What happens when you hit the “Send me more info” button on a Zillow home listing? Anyone who’s ever entered their info and hit send only to have their phone explode knows! It’s important for consumers to be informed about what’s known as a 3rd Party Aggregator website featuring homes for sale, and what happens to your information when you hit that “send” button.
To put it bluntly, your information gets fed into the lead-generation meat grinder, as I call it! Most people are probably familiar with 3rd Party Aggregator websites. They include big names like Zillow, Trulia, Homes.com, and even Realtor.com. These sites take listing information from local MLS’s and/or from brokerages and display them online. While these websites have become indispensable tools for both home buyers and sellers in recent years, there’s a trick to how they work that many consumers don’t know.
To make money, these sites generate leads from buyers and sellers and feed them to agents who “pay to play” to receive those leads and follow up with that potential home buyer or seller. When you enter your info, to whom do you think it’s going? The listing agent? Sometimes, yes. Most of the time, no. And in many cases (or most cases) your info goes to 3 or more different real estate agents. Those agents are then in a race to call you and “get you on the hook” as I tend to phrase it. Sometimes even, the person who calls isn’t a local Realtor at all. Sometimes it’s a calling service that collects the lead and then sells it to another set of agents. Quite frankly, the whole thing can be an absolute mess!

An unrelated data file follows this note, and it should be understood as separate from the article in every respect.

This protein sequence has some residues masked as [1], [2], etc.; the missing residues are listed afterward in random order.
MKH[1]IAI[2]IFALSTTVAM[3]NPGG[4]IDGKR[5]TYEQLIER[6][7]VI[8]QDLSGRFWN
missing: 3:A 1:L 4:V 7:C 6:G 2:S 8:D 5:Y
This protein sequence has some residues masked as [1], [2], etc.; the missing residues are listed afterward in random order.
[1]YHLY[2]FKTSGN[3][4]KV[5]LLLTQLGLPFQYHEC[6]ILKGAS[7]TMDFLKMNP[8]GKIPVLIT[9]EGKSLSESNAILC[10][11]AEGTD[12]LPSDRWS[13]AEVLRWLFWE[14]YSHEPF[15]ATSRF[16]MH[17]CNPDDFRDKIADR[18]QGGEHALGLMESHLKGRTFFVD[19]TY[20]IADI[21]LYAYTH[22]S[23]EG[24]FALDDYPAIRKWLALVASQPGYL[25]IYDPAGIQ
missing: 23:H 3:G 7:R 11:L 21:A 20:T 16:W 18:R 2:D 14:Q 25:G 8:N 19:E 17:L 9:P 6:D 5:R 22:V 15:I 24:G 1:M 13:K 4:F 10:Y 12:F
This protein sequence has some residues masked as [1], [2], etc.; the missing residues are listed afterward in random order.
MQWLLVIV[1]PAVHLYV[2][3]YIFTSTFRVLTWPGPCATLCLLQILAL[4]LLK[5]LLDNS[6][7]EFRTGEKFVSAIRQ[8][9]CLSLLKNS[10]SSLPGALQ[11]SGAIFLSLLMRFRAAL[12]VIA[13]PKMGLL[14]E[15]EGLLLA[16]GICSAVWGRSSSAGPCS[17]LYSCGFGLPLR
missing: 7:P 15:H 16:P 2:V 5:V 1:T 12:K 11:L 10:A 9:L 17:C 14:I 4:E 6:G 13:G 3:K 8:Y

Are you the kind of person that loves high-pressure sales situations? When you’re in the market for a new car, wouldn’t you love for a whole bunch of car salespersons to compete for your attention by bombarding your phone with pleas to purchase a shiny new car from them? Are you the kind of person that just goes with the first person to call you even if you’ve never met and don’t know if you’re a good fit to work together? I can tell you, with 100% certainty, that I’m not the person in any of these scenarios! And I’m willing to bet that most people are with me on this!
So, what to do (or what not to do)? Finding a real estate agent to work with, whether you’re buying, selling, or both, should be a serious process and should involve careful consideration. In my opinion, hitting the “send” button on a 3rd Party Aggregator website should not factor into the equation. A better approach would be to research the Realtor you want to work with BEFORE finding a house you want to buy. There are a number of good ways to identify your agent. Personal referrals from trusted family members and friends is a great idea. An internet search of agents in your area is another. There you can find client reviews and information on services and prices that they offer. Our recommendation is to interview any and all agents that might be a potential fit, and then choose the best one for you!
I hope you don’t end up getting caught in the lead-generation meat-grinder! At R+K Real Estate, part of our mission is to inform the home buying and selling public about practices in the industry, and how to best navigate them in order to realize their goals. It’s hard to imagine a situation in which a home buyer’s goals stand the best chance of being realized by merely going with the person who calls first. I don’t think you’d buy a car that way, and so I hope you wouldn’t trust something as complex as a home purchase this way either! Now that you know what happens when you hit that “send me more info” button, I don’t think you’ll ever click it again!